What is the difference between "role based authorization" and "claim based authorization"? Under which circumstances would it be appropriate to implement each of these authorization models?

2 Answers 2


Claims are a method of providing information about a user, and roles are a description of a user by way of which roles they belong.

Claims are generally more useful because they can contain arbitrary data -- including role membership information. E.g. whatever is useful for the given application.

Claim Based identities are more useful, but tend to be trickier to use because there's a lot of setup involved for acquiring the claims in the first place. RBAC identities are less useful because they are just a collection of roles, but they are generally easier to setup.

The .NET stack, and Windows as a whole, is going claims. Windows authn tickets are claims, and Active Directory now has the ability to use claims for certain functions. The .NET stack uses a claims identity as the base identity object now by default.


As @SteveS said, RBAC is an authorization model whereas claims are a way of providing information about a user. It generalizes the notion of a role. In the past identity servers would simply provide applications the username and the list of roles/groups. Claims generalize this such that any user attribute can be passed on to the consuming application.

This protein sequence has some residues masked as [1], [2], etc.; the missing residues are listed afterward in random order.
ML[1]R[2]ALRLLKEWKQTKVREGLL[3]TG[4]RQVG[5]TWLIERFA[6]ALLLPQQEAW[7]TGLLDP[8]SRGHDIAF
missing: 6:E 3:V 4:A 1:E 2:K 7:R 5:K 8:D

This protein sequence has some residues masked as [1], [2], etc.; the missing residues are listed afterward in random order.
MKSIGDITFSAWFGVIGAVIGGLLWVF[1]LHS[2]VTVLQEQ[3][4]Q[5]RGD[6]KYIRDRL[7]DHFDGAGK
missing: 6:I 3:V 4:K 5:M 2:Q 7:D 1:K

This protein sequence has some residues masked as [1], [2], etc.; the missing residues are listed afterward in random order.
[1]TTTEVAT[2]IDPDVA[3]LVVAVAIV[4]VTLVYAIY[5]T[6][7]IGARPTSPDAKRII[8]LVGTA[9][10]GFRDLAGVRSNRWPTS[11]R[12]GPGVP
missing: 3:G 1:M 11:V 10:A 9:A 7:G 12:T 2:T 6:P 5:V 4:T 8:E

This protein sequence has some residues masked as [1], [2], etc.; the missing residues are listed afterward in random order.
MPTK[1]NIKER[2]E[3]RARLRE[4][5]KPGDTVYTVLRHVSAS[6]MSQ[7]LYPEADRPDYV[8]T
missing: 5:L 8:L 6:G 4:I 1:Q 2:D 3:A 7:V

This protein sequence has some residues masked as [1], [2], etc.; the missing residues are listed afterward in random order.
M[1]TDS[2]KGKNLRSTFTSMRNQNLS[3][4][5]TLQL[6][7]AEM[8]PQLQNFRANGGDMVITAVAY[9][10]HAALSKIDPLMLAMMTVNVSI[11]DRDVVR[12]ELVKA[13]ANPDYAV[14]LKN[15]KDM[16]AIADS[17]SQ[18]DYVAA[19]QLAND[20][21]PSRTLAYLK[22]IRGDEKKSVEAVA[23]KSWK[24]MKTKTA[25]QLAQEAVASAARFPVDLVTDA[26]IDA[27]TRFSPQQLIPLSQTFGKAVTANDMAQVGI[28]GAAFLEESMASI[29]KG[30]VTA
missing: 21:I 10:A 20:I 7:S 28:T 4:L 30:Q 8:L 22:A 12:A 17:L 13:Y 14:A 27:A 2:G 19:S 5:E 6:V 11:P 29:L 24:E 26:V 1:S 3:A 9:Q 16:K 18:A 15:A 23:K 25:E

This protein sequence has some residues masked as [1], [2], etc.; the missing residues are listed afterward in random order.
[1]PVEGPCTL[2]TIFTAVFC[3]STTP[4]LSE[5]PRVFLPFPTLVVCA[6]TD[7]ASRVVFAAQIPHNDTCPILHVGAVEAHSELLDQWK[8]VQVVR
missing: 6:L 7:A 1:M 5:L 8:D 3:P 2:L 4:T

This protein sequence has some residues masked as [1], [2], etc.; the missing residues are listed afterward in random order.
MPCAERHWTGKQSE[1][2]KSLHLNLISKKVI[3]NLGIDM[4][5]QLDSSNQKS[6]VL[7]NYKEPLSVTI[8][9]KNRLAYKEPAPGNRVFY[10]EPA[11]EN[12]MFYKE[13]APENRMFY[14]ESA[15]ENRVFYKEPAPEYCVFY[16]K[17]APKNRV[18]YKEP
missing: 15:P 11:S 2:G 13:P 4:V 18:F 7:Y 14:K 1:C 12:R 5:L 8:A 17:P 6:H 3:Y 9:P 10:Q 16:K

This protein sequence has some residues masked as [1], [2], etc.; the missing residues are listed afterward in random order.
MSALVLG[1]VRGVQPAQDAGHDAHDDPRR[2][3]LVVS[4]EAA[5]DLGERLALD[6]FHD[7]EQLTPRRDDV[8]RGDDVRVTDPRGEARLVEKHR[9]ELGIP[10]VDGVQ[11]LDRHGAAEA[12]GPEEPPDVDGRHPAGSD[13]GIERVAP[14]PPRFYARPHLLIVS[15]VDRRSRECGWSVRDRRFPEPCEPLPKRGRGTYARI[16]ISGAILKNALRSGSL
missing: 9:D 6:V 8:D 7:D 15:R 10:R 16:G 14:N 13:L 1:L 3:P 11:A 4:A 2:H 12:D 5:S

The authorization itself still handles authorization using the claims and its own logic. Microsot SharePoint and Windows Server 2012 are good examples of applications using claims to deliver finer-grained authorization. SharePoint assumes that if a user has at least one claim that is also assigned to a site / document, then access is permitted. Windows Server 2012 has a language called SDDL which can be used to combine user claims and file classification information.

Generally, though, you want to compare RBAC (role-based access control) to ABAC (attribute-based access control). Both are authorization models defined by NIST. Both can use claims but not necessarily. Also, claims are very user-centric whereas ABAC lets you define authorization based on user attributes (claims) as well as resource (object) attributes and even context (time of the day...).

ABAC is implemented in the OASIS XACML standard (eXtensible Access Control Markup Language) which provides you with attribute- and policy-based access control.

Here are some good references you can check out:

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